“Sheriff Dart understands that the criminal justice system was never designed to be a health care provider,” said TASC President Pam Rodriguez. “We support and applaud his commitment to creating more sensible, effective, and dignified societal responses to behavioral health problems.”

Entrepreneur Bill O'Donnell, TASC's 2015 Public Voice Leadership Award Honoree

Entrepreneur Bill O’Donnell, TASC’s 2015 Public Voice Leadership Award Honoree.

Creating pathways to recovery has been the longtime mission of Bill O’Donnell, who will receive TASC’s Public Voice Leadership Award. A native of Chicago, O’Donnell resides in Wilmette and is managing director of ODE, LLC, an investment and development firm. He began his career with Bally Manufacturing and quickly ascended the corporate ladder, but addiction took its toll. O’Donnell’s subsequent personal journey and rejuvenation in recovery, combined with his business development expertise, led him to found Sierra Tucson in 1983, which he built into a world renowned addiction treatment center and dually licensed psychiatric hospital.

In 1995, O’Donnell also founded Miraval Resort, which has consistently received the highest ratings by industry publications. Along with a being a prominent business leader, he remains a voice for others who struggle with addiction, and also an advocate for family involvement in the treatment and recovery process.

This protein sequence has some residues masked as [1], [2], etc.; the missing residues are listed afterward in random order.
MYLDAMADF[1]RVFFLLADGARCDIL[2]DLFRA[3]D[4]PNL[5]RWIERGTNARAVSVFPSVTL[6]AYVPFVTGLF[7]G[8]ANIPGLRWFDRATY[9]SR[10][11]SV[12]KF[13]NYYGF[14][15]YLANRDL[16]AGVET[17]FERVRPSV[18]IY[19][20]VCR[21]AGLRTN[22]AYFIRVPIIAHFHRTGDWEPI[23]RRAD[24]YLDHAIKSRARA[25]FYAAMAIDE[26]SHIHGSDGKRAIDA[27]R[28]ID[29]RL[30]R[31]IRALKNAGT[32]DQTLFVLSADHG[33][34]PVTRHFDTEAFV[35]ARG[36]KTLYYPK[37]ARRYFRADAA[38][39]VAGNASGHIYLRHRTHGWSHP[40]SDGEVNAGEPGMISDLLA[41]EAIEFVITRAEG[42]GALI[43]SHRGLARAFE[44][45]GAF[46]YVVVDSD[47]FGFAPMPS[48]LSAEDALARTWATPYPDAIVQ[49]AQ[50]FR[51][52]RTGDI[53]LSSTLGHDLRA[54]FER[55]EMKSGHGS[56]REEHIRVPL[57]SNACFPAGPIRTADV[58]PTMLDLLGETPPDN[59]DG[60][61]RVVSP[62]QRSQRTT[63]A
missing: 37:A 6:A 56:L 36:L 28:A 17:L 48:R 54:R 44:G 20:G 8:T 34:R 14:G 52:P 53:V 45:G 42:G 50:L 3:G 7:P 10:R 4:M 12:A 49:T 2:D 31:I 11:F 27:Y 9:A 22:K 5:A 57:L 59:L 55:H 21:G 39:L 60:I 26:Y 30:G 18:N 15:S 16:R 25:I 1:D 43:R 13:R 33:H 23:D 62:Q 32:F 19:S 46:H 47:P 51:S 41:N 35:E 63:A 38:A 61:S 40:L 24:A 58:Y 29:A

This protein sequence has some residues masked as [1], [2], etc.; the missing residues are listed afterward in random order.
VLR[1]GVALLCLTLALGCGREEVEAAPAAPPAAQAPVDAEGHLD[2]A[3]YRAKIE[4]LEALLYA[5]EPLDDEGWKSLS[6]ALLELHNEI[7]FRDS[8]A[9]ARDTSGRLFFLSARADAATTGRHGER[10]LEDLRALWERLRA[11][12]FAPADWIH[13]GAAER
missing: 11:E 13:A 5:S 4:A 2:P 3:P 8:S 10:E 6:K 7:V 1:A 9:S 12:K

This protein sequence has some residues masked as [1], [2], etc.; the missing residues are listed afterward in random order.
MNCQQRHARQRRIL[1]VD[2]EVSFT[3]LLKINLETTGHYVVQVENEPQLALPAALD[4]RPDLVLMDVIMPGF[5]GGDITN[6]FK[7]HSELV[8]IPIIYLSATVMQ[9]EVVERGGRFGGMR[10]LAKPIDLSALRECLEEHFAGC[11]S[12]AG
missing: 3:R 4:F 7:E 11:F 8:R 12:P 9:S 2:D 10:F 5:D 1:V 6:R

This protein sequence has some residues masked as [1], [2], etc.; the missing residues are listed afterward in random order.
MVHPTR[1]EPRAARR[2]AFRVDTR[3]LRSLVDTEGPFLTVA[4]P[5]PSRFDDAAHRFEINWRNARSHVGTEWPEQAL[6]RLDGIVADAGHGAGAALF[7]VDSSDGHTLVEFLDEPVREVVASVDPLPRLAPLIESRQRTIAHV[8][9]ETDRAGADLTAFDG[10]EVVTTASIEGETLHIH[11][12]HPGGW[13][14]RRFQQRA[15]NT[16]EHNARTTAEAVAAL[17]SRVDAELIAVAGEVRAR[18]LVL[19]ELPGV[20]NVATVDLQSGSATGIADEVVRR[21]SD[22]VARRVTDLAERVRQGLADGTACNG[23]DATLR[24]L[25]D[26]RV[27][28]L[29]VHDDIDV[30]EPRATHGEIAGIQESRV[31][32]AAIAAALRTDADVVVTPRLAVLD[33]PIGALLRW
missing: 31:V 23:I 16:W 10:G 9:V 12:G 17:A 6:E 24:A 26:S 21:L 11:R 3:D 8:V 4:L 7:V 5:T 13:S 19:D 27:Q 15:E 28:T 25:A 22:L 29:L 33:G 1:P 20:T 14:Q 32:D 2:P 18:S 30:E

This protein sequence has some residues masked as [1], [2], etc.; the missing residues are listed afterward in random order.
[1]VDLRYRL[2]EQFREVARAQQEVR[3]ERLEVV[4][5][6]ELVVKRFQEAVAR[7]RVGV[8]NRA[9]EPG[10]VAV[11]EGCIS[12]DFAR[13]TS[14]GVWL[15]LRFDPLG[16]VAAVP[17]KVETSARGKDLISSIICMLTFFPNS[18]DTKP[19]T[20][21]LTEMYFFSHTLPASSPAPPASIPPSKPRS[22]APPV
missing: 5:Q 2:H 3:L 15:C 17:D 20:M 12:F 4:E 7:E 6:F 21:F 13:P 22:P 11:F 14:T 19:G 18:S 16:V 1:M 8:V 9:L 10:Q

“We are thrilled to be able to recognize Bill as a renowned leader in the treatment field,” said TASC Executive Vice President Peter Palanca. “From the outset of his work in the field, he understood that addiction is far beyond an individual struggle; it’s a family disease too. By creating clinical programs that include family members in the process, he not only has helped countless people achieve and maintain recovery, but he has helped families become stronger and healthier as well.”

TASC’s 2015 Leadership Awards Luncheon will take place at the Westin Michigan Avenue Chicago on Thursday, December 10 from 11:30 AM – 1:30 PM. Registration is requested by November 19. For sponsorship opportunities and additional information, please click here.

2015 Urban Labs Innovation Challenge Winners: TASC, Cook County Sheriff’s Office, Heartland Alliance Earn Grant for Supportive Release Center